4. When do you expect to see the waiver wire get heated up? And do you think the Red Sox still need another left-handed pitcher? After what I saw from Franklin Morales the other night I can't say if I was the manager I would bring him back in.
The Red Sox and Yankees, and certainly many other teams, have already been very active blocking their competitors with waiver claims. That will continue to occur, with both teams blocking players they feel will help out their rival.
Franklin Morales has been pretty good since coming off the disabled list, so he was due for a rocky outing. Still, keep Doubront in your mind as a lefty who can help out down the stretch.
5. Hello Tony, I have four questions. First, how do you think the Red Sox did in the trading deadline? Second, is Clay Buchholz done for the season? The third, do you think Tim Wakefield is going to be pitching for the Red Sox next season or do you think this will be his last year? Fourth: Do you think the Red Sox will sign Big Papi?s contract for next year and beyond?
1). Pretty good. 2) I think so. 3) I would not rule it out. 4) That will be one of the top stories of the offseason.
Good enough for you? Probably not, but I have to give others a chance.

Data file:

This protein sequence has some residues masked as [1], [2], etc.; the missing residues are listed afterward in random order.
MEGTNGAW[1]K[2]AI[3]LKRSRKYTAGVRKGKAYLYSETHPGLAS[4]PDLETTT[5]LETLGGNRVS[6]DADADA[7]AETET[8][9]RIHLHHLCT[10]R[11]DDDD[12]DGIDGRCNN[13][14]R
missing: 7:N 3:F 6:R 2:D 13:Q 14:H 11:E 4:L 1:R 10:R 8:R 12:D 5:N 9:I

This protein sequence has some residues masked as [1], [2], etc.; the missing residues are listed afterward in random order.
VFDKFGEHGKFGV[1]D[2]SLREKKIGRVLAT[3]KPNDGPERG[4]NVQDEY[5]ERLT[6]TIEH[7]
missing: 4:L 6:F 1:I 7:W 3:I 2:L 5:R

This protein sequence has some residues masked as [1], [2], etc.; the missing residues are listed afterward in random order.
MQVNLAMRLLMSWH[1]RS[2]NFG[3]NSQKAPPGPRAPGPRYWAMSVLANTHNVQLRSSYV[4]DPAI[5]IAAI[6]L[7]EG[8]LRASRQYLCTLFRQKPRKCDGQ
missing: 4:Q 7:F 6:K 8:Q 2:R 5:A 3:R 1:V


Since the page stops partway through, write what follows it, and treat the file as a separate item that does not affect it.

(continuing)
6. Tony, do you think Adrian Gonzalez's home run numbers are down because of that shoulder? And I don't know if I'm the only one that notices this, but Gonzalez uses two different colored gloves? Do you know if there is any reason behind that?
Regarding the gloves, I have seen that before with Adrian Gonzalez. Not sure the reason behind it, but baseball players are quirky, superstitious folk, so there's probably some reason for it. Or it's contractual.
As for the more pressing concern, I am not ready to say that Gonzalez's shoulder is bothering him, although it has crossed my mind. It's just that he continues to do everything so well and never shows an ounce of pain in the shoulder. He throws as well as any first baseman in the game, continues to dive on the shoulder without an issue and is still ripping line drives with regularity. He's a streaky home run hitter, so another surge may be around the corner.
7. Tony, Thank you so much for all your game-day tweets. As a die-hard Red Sox fan living in the Midwest, I really appreciate your insights into how the game is progressing. Seems to me that Josh Reddick finally won his spurs, so to speak, with the great walk-off hit Sunday night. Great to see the kid keep going despite everyone calling for his "return to earth." What have you seen so far and do you think he'll continue to get the everyday start even when J.D. Drew returns (if ever)?